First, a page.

January 18, 2013
Teaching the Life of Music is an uplifting film about El Sistema, a program that teaches youth – particularly those living in poverty – to play instruments in an orchestra. El Sistema began more than three decades ago in Venezuela and has inspired the creation of countless similar programs in more than 25 countries. Teaching the Life of Music focuses on one such group, The Leading Note Foundation in Ottawa, whose OrKidstra program aims to draw new Canadians.
When Noemi Weis, the film’s producer and writer, first learned of El Sistema and its founder, Jose Antonio Abreu, she was immediately inspired. After years of making documentaries about social issues that most people try to avoid (like domestic violence, human trafficking, and gay refugees), Weis had found a happy and hopeful story to tell.
‘This goes beyond music. Music is really just a tool here,’ Weis says. ‘There’s fantastic research on what the Venezuelan group of El Sistema has been able to do over 30 years. . . They have been able to save hundreds of thousands of children through this program – through music.’ By learning how to play an instrument alongside their peers or to sing in a choir, at-risk youth develop a love of music and learn the value of working toward a goal. The result is the prevention of problems like youth violence and intergenerational poverty.
Teaching the Life of Music will screen at Yorkwoods Public School in the Jane and Finch neighbourhood of North York. The event is part of an exciting new community screening initiative created by the Documentary Organization of Canada’s Toronto chapter (DOC Toronto) called DOC Toronto Community Connections (DTCC). The free screening series brings compelling documentary films into communities where they will find an interested audience.
Teaching the Life of Music first aired on OMNI last year and Weis has since made it available on DVD. A new study guide has just been produced and she hopes that it – along with the DTCC screening, to which many educators have been invited – will spark teachers’ interest in using the film in their classrooms. So far, educational DVD sales have been slow.
Jackie Garrow, managing director of DOC Toronto, says that one of the goals of DTCC is to help filmmakers find new distribution opportunities. ‘We wanted to help filmmakers find other venues for excellent documentary films, so that there wasn’t this ‘broadcast once, sit on a shelf’ phenomenon.’ So far, DTCC has brought three documentaries to new audiences – really new audiences. According to Garrow, almost half of the people at these events do not typically attend documentary screenings.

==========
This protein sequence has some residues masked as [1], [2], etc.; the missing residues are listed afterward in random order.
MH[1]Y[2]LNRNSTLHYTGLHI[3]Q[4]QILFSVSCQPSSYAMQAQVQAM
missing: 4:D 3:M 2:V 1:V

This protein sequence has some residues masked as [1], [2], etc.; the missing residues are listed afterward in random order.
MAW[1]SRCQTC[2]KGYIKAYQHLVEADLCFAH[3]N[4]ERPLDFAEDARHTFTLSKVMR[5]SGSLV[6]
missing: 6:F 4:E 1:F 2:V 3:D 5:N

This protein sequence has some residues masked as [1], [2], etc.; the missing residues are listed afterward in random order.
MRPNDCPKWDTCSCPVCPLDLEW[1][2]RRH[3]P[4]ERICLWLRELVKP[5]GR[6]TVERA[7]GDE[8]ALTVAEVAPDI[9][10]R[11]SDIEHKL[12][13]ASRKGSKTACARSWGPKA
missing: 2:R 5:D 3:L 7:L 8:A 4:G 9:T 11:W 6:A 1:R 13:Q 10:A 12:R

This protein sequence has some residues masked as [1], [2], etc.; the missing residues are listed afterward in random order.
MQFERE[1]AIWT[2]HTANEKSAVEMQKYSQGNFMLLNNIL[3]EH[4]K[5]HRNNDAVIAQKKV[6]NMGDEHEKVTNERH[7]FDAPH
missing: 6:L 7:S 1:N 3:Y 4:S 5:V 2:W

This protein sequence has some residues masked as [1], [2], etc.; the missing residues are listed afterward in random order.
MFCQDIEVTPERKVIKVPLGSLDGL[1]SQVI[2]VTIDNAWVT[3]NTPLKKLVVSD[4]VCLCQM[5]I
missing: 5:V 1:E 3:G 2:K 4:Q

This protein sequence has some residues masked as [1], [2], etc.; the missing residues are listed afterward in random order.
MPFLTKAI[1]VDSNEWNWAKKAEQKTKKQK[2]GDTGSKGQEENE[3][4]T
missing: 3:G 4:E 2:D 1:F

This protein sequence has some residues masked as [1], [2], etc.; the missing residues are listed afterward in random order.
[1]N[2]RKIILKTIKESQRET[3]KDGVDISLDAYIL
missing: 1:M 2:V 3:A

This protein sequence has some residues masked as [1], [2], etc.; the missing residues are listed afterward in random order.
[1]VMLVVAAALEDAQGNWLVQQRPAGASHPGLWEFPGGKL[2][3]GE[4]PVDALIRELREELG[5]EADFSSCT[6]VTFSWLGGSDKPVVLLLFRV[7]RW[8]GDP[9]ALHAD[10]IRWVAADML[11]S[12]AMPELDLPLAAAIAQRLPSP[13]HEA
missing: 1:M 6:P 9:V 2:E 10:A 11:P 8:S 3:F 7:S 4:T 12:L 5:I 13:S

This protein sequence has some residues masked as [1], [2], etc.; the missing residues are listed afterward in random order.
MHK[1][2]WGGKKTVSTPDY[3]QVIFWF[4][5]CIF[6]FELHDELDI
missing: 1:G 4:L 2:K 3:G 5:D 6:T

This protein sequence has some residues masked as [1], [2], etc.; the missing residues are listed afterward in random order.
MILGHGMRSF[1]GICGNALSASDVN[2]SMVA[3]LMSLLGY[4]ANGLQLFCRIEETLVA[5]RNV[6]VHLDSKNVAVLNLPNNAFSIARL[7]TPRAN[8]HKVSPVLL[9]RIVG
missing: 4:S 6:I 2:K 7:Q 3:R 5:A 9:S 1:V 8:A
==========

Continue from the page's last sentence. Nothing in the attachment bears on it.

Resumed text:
‘The idea is to bring the film into the community in an accessible way; use it, talk about it, engage with it,’ Garrow says. And, as she is quick to point out, this idea is certainly not a new one. During the early days of the National Film Board of Canada, a network of projectionists travelled through rural communities, hosting free screenings in any public building they could find.
With today’s widespread access to television and the internet, there aren’t quite as many government employees driving along dirt roads with projectors and showing social issues films in church basements. But community screenings are gaining momentum with documentarians again. While there are more television channels than ever before, that doesn’t mean there are more documentaries on TV. As fewer media corporations compete to reach the broadest possible audience, the range of content available on television is contracting. And as documentary filmmakers see our broadcast opportunities become more limited and the majority of programming more superficial, community-based screenings with a small but engaged audience are an increasingly attractive alternative.
Teaching the Life of Music, with its genuine warmth and optimism, is the perfect choice for a community screening. It presents a story that audiences can enjoy together, an idea that can be discussed when the film ends, and an initiative that can be celebrated (and maybe re-created) by communities near and far. The screening at the end of January promises to be a vibrant event.
Title: Teaching the Life of Music
Director: David New
Producer/Writer: Noemi Weis
Production Company: Filmblanc Inc.
Running Time: 48 min.
Where to see the doc: Monday January 28, 6:30 pm at Yorkwoods Public School, 25 Yorkwoods Gate, North York (with a community BBQ at 5:30 pm and a panel discussion after the screening). To buy the DVD contact email@example.com.
Chanda Chevannes is a documentary filmmaker, writer, and member of the Documentary Organization of Canada. Her latest film is Living Downstream, about the links between cancer and environment. www.livingdownstream.com
This column is FREE to use on your websites or in your publications. However, Troy Media, with a link to its web site, MUST be credited.